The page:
Friday, April 20, 2007

This Wasn't the First Time "Abortion Doctor" Has Appeared in the United States Reports

In her dissenting opinion in Gonzales v. Carhart & Gonzales v. Planned Parenthood, Justice Ginsburg complains about the language used by Justice Kennedy in writing for the Court: “The Court’s hostility to the right Roe and Casey secured is not concealed. Throughout, the opinion refers to obstetrician-gynecologists and surgeons who perform abortions not by the titles of their medical specialties, but by the pejorative label “abortion doctor.” Slip. Op., at 19. Undoubtedly, for many medical professionals who take seriously their obligation to “do no harm,” any association with a medical procedure that partially births a child only to then rip open its skull and vacuum out its brains might seem “pejorative.” But I doubt this is her point. Is the majority being “pejorative” in describing these individuals as “abortion doctors”? Are they demonstrating their hostility to Roe and Casey by using this term? If so, they have lots of company.

No less a group of anti-Roe zealots than NARAL has used the pejorative term “abortion doctor” to describe those doctors who perform abortions. Here’s one example. Hat tip to Ed Whalen at the Bench Memos blog.

More importantly, however, the offending term has also appeared at least twice in the pages of the United States Reports prior to Wednesday’s opinion. In Hodgson v. Minnesota, 497 U.S. 417, 419 (1990), the syllabus of the Court’s opinion (addressing a portion written by Justice Stevens and joined by Justice O’Connor) states that the waiting period at issue provides the family time “to inquire into the competency of the abortion doctor.” In Schenck v. Pro-Choice Network of Western New York, 519 U.S. 357 (1997), the syllabus of the Court’s opinion describes the respondents as “upstate New York abortion doctors and clinics and an organization dedicated to maintaining access to abortion services.” Of course, these are merely the syllabi of the Court’s opinions, not the opinions themselves, and as every Supreme Court opinion warns: “The syllabus constitutes no part of the opinion of the Court but has been prepared by the Reporter of Decisions for the convenience of the reader.” Since 1989 the Reporter of Decisions for the U.S. Supreme Court has been a man named Frank D. Wagner. Of course, this begs the critical questions: Why Does Mr. Wagner oppose women's rights? What role did Karl Rove play in Mr. Wagner's appointment as Reporter of Decisions? More seriously, one wonders whether Justice Ginsburg objected to Mr. Wagner’s use of the term “abortion doctor” in the Schenck syllabus. Did Justice Stevens, who joined Ginsburg's dissent in Gonzales, object to Mr. Wagner's use of the term "abortion doctor" in the syllabus of Justice Stevens' opinion in Hodgson?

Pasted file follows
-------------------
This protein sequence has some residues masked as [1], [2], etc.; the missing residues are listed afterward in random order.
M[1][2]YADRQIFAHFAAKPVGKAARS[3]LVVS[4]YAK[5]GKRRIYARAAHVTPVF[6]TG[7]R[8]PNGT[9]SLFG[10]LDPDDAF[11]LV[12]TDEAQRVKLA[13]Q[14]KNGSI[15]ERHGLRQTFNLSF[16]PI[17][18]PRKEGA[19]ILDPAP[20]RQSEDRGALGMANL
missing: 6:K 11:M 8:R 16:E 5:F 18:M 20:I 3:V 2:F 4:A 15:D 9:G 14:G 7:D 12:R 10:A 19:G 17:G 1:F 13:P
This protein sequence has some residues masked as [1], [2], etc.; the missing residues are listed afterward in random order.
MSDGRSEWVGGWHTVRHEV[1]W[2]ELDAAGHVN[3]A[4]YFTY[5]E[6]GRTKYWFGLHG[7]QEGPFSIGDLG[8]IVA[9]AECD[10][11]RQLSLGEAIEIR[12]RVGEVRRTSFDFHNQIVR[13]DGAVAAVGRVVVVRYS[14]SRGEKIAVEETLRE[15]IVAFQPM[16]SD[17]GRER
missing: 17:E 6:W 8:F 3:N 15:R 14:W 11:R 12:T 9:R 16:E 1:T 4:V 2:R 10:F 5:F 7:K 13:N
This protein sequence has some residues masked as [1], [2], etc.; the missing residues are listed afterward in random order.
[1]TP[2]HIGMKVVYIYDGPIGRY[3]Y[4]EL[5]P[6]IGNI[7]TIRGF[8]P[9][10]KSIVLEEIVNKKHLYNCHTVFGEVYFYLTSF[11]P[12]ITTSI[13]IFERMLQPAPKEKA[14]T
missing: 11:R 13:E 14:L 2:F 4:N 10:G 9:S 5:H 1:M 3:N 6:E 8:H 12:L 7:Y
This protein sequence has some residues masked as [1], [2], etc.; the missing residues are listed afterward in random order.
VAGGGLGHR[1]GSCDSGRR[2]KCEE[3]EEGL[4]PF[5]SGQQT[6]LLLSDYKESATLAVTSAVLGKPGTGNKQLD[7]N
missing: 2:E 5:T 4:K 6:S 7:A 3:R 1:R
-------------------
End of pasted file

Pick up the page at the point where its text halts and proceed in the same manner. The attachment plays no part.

Though Justice Kennedy did not use the term “abortionist,” that phrase has appeared in Supreme Court opinions before. If “abortion doctor” is pejorative because it is not the professional’s proper title, one would reasonably assume that the term “abortionist” must be at least as pejorative and likewise illustrate a “hostility to the right Roe and Casey secured.” So who was the right wing anti-abortion zealot who would have used such a term? In Roe v. Wade, 410 U.S. 113, 142 (1973), Justice Blackmun noted the AMA’s historical condemnation of “abortionists” performing abortions in violation of state criminal laws. The nation’s abortionists undoubtedly have forgiven the offense.